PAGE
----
How to service Split Air Conditioner

I am wondering if someone could tell me in detail how to clean and service split air conditioners without any professional support. It may include servicing both the units (inner and outer) without being able to loose the gas. I have been cleaning the filters so far but that doesn't clean the coils. Also if there are any solutions specific cleaners then please do mention,

+1

Why do u want to save 500-700 rs per year and risk your AC life by half?

i used to wash my unit myself , using a ladder, and clean it with surf and soap water, scrubbing all the plates and draining the entire water while the inner was fixed on the wall.. after 2-3 years it started choking,.. the problem was only it required professional cleaning by dismantling it and washing it throughly on the floor.. the dirt that goes deep inside canot be cleaned with any amount of power water jet spray while fixed..

ac started working great after proper service.. thats why dont risk it..

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Around our neck of the woods, it costs Rs. 5000+ for them to

come and take away the inner, for servicing. Charges include

freight, labour, pressure cleaning the copper coils and re-

charging of the gas. That and plus, you have to be without

your A/C for 3-5 days.

Every A/C brand is put together a little differently. Before dis-

mantling an A/C you have to know where the latches, clips amd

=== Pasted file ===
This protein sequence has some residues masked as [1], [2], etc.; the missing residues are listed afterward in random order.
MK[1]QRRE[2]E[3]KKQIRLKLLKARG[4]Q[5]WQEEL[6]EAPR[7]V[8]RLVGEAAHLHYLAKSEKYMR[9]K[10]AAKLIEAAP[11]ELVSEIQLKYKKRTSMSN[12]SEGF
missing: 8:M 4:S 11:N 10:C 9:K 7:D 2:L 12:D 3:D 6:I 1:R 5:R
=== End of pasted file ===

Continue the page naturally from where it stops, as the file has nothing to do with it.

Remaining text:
screws are at. Else, you will undoubtedly pull at and damage

the flimsy plastic that most brands are using in their units.

Basic A/C Problems:

If either or both of your copper lines to the outer are icing-up,

you either have a choked-up blower, or sprung a leak in the

copper tubing. How to figure out which is it ?. If the inner is

throwing a decent burst of air, your blower is fine. If that air is

luke-warm, then you have a leak in one of the inner's copper

"bends".

Copper Coil Leak:

For a leak in copper tubing, you have no choice. It has to go

the shop, where they will have to weld it shut and check by

applying pressure to see if it did the trick. You can't do it at

home. Period.

Dirty Evaporator/Choked Blower:

For a chocked blower, however, if you have the will, patience

and time, along with knowledge of how to take the inner apart,

go at it (watch closely the next time the pros take it apart). You

will need a clean cloth, a toothbrush, a water spray and a thin

Phillips screw-driver. When you have stripped-down the inner,

(while it's still on the wall and everything - make sure you have

switched off all the breakers leading to the A/C first!) clean the

delicate "evaporator coils" with water spray and toothbrush.

Until you can 'see' through to the copper tubes behind the fins.

[Do this very gently, else you will bend the delicate alum fins.]

Next, the blower. Clean the vents, the best way you see fit. With

a thin screw-driver tucked between a cloth, make sure all the

vents are free of dust and grime. When you are done with that,

insert a thin plastic tube (1/4") into the drain-hole, fill it up with

water and blow it out, 3-4 times, until you are confident the